As observed on Open Left and other places we’re seeing an unusual trend of many centrist Senators saying the the Public Option doesn’t have the votes to pass, but few centrist Senators actually saying they’re unconditionally or even generally opposed to the public option.
So are there 50 votes for the Public Option or not? You would think this question will answer itself eventually through the obscure parliamentary tactic known as a floor vote, but I wondered if you’ll ever see that vote.
There are a lot of reasons the reform package is taking so long to move forward and why Senators are being reluctant to come out with their opinions or actually pick an opinion and stick with it. The main reason is that I doubt anybody really knows how this will turn out; they don’t know what can move through reconciliation, they don’t know the vote count as of today, they don’t know how hard the Senate leadership or House of Representatives will push them. But another thing slowing down the process is the desire to provide cover for the no votes, especially if they’ve got enough votes to torpedo the public option.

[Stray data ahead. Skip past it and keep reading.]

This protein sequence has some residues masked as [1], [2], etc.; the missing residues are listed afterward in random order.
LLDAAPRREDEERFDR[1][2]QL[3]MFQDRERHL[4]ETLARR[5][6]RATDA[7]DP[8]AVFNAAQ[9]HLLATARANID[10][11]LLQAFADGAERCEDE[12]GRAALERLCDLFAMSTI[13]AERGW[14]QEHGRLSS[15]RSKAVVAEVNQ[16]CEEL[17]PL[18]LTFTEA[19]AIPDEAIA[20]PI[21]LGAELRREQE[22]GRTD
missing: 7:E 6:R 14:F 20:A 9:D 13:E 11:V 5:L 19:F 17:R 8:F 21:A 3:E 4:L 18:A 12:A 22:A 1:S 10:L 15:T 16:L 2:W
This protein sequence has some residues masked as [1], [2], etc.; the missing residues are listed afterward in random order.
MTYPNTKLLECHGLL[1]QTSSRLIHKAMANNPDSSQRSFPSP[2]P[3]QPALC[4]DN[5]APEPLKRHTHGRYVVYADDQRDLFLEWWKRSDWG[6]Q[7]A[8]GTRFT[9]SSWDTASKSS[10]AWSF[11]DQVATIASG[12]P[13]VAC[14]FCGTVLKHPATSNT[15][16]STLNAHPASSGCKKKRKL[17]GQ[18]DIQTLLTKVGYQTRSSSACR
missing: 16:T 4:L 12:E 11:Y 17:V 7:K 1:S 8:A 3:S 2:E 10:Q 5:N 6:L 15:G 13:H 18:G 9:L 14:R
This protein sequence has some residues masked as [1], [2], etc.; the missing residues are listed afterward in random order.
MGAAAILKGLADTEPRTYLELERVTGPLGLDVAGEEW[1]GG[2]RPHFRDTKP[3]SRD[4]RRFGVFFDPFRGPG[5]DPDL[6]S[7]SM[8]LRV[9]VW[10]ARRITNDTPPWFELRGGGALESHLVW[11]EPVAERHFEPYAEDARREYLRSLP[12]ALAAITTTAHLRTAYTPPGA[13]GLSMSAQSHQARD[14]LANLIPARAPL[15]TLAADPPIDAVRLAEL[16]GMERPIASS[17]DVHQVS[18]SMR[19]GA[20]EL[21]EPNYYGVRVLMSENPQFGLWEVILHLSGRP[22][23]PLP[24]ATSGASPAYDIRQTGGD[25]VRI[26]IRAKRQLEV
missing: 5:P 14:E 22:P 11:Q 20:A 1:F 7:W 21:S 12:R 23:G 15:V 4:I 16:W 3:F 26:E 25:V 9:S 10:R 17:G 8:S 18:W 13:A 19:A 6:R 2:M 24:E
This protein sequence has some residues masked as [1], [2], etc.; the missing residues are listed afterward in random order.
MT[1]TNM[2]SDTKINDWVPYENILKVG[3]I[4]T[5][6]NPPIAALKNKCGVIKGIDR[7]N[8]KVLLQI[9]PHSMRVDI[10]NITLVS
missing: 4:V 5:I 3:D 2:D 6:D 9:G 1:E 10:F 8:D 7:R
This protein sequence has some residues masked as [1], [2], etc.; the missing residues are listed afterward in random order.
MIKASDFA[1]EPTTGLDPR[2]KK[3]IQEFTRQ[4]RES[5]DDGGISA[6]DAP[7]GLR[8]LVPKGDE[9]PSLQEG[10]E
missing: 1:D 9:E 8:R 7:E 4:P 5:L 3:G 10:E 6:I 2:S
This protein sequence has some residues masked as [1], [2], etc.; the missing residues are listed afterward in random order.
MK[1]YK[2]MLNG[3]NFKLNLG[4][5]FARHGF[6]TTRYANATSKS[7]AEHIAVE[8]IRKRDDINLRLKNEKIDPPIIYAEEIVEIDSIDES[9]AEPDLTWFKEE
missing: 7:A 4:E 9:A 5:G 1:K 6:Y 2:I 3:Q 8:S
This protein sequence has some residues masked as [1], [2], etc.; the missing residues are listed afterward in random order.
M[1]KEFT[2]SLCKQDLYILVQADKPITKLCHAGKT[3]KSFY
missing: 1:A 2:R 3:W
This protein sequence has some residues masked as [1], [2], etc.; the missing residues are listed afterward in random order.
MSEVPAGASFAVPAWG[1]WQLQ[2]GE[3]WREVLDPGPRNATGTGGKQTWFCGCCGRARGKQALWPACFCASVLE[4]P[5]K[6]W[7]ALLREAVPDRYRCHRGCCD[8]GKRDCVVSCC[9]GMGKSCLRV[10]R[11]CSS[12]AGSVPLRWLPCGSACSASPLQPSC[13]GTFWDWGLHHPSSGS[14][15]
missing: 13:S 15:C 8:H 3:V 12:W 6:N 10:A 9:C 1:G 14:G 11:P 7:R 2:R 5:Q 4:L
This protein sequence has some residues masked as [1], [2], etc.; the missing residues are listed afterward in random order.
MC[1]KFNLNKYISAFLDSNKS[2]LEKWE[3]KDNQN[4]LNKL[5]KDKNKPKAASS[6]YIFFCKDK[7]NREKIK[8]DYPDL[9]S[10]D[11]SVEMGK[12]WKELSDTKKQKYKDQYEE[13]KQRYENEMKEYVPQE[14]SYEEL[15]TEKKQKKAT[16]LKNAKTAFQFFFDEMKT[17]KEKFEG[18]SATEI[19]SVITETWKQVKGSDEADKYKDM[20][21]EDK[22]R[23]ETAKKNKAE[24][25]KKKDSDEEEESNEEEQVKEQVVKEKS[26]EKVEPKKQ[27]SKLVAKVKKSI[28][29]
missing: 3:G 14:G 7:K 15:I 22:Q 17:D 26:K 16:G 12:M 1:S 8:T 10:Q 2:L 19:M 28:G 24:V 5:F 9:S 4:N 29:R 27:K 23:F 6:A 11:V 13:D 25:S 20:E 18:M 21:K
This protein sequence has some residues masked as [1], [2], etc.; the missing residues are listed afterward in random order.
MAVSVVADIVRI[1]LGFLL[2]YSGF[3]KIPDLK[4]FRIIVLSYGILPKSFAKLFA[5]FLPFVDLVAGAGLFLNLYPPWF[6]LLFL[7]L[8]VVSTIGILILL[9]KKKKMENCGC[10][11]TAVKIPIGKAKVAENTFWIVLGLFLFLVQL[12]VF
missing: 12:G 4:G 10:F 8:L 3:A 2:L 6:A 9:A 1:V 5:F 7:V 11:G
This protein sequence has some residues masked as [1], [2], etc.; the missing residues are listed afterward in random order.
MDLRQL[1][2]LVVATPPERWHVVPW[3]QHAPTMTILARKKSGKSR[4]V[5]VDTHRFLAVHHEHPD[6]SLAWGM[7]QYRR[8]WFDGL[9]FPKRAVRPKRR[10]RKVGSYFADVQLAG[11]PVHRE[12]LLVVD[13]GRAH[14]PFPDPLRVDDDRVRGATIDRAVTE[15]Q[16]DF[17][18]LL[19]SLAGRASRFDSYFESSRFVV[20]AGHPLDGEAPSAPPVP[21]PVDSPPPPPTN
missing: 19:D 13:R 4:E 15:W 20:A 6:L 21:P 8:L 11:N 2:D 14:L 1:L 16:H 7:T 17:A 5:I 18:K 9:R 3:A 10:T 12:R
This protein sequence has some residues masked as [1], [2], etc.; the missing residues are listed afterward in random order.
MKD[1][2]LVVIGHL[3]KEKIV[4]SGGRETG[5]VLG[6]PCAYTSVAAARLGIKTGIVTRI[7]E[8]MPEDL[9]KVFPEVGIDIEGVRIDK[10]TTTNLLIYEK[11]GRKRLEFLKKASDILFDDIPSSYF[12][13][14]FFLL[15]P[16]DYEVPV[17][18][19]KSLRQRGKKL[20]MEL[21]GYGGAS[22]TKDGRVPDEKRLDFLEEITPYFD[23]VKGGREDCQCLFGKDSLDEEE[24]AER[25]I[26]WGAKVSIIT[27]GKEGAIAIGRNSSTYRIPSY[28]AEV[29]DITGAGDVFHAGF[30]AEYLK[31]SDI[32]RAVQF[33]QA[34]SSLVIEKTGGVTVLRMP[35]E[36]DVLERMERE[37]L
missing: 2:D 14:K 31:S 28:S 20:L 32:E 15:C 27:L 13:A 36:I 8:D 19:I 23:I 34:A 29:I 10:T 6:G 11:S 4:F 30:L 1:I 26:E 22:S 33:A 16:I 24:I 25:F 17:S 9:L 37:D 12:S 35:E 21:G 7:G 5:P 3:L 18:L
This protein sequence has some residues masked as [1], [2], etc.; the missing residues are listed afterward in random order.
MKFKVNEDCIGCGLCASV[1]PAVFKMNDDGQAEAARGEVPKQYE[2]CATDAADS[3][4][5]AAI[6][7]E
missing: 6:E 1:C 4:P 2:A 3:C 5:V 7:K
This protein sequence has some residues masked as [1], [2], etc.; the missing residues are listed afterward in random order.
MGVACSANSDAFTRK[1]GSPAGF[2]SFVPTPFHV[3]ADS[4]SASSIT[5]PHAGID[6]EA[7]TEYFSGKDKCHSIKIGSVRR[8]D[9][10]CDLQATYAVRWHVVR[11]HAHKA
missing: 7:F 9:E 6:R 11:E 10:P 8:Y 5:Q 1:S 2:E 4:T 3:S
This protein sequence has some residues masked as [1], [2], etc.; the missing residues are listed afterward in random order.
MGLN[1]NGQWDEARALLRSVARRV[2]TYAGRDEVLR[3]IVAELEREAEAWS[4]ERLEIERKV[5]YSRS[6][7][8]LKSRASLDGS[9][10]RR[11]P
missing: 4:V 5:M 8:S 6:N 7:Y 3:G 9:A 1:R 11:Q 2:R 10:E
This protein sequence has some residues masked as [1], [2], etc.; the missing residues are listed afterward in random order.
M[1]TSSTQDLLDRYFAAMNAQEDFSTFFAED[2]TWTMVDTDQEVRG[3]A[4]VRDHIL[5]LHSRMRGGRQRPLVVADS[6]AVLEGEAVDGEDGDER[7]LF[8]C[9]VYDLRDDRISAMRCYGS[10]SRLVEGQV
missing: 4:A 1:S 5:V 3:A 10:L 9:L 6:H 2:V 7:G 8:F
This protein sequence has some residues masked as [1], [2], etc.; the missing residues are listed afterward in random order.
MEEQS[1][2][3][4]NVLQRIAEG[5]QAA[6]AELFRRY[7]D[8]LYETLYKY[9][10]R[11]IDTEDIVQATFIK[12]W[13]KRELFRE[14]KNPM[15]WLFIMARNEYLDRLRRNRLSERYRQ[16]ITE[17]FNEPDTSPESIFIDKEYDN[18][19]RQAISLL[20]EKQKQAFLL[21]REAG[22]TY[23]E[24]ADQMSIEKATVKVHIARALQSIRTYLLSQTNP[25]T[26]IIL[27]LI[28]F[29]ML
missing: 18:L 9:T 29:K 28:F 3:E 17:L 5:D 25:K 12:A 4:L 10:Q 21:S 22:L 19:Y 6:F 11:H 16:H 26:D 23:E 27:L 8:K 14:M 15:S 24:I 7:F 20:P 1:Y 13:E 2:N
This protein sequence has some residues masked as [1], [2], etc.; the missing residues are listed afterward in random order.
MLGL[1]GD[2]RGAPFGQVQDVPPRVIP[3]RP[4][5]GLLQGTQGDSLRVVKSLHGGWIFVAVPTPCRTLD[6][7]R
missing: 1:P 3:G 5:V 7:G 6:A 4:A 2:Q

Reid could, and suspect will, split the bill into two or more parts and let the votes sort out the outcome. But it’s unclear if Reid will call a vote he’ll lose. If does you’d basically have a list of Dem Senators that care more about insurance companies then party loyalty.
You could see a similar pattern occurring on all the major legislative issues. Just as insurance regulation has more support then the public option, renewable energy has more votes then Cap and Trade. Financial interests will pick a particular objectionable (read effective) piece of banking reform and suddenly you’ll find that item is politically unrealistic. And there’s no guarantee you’ll get floor votes on any of “controversial” reform sub-items if the Committees or Senate leadership wants to avoid it.
In each case it’ll be an open question exactly how the process plays out, so they might be forced to call a vote where major party initiatives are in danger of being voted down in public view, but each time they’ll be an incentive make the process as opaque as possible.